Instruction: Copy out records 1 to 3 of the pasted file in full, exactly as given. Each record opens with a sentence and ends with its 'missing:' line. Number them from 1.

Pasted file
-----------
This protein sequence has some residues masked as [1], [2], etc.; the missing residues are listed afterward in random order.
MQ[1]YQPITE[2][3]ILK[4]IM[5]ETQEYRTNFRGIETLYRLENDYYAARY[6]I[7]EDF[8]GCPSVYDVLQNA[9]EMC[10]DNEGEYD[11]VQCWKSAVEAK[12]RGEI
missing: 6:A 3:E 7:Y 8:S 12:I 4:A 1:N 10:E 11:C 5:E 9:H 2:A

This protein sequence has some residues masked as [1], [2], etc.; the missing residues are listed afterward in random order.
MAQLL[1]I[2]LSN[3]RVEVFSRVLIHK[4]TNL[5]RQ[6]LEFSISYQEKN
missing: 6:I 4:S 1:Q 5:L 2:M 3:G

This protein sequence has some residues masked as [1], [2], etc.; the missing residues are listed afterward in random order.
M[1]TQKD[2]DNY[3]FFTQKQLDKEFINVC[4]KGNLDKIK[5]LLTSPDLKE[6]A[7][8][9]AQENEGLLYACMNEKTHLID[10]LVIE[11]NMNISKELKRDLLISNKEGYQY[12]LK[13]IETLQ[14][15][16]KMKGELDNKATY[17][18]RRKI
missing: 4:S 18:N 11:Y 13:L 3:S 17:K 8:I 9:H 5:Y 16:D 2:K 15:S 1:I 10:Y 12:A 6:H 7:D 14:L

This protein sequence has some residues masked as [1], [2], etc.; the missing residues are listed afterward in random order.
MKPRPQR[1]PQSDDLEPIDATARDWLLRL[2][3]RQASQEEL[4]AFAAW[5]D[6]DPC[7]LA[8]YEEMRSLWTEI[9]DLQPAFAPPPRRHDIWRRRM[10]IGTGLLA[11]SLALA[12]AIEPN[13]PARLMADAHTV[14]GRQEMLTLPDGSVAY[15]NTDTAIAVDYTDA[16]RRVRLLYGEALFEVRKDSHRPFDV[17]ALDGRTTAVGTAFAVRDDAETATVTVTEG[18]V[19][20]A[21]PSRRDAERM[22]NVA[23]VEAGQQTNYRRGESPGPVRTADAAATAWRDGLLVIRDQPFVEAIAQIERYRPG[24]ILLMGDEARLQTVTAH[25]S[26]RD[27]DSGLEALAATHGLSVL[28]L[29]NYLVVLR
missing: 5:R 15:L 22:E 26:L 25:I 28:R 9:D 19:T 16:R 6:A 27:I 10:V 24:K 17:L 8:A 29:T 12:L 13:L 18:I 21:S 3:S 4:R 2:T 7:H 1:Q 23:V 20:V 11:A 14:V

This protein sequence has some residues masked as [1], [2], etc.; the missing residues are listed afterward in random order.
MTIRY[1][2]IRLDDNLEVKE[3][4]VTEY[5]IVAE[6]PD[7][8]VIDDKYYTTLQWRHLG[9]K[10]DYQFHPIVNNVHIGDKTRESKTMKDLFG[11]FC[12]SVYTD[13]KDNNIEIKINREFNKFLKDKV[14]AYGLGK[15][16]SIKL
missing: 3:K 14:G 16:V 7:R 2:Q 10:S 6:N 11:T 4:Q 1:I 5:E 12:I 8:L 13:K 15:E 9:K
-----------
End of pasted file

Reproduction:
This protein sequence has some residues masked as [1], [2], etc.; the missing residues are listed afterward in random order.
MQ[1]YQPITE[2][3]ILK[4]IM[5]ETQEYRTNFRGIETLYRLENDYYAARY[6]I[7]EDF[8]GCPSVYDVLQNA[9]EMC[10]DNEGEYD[11]VQCWKSAVEAK[12]RGEI
missing: 6:A 3:E 7:Y 8:S 12:I 4:A 1:N 10:E 11:C 5:E 9:H 2:A

This protein sequence has some residues masked as [1], [2], etc.; the missing residues are listed afterward in random order.
MAQLL[1]I[2]LSN[3]RVEVFSRVLIHK[4]TNL[5]RQ[6]LEFSISYQEKN
missing: 6:I 4:S 1:Q 5:L 2:M 3:G

This protein sequence has some residues masked as [1], [2], etc.; the missing residues are listed afterward in random order.
M[1]TQKD[2]DNY[3]FFTQKQLDKEFINVC[4]KGNLDKIK[5]LLTSPDLKE[6]A[7][8][9]AQENEGLLYACMNEKTHLID[10]LVIE[11]NMNISKELKRDLLISNKEGYQY[12]LK[13]IETLQ[14][15][16]KMKGELDNKATY[17][18]RRKI
missing: 4:S 18:N 11:Y 13:L 3:S 17:K 8:I 9:H 5:Y 16:D 2:K 15:S 1:I 10:Y 12:A 6:H 7:D 14:L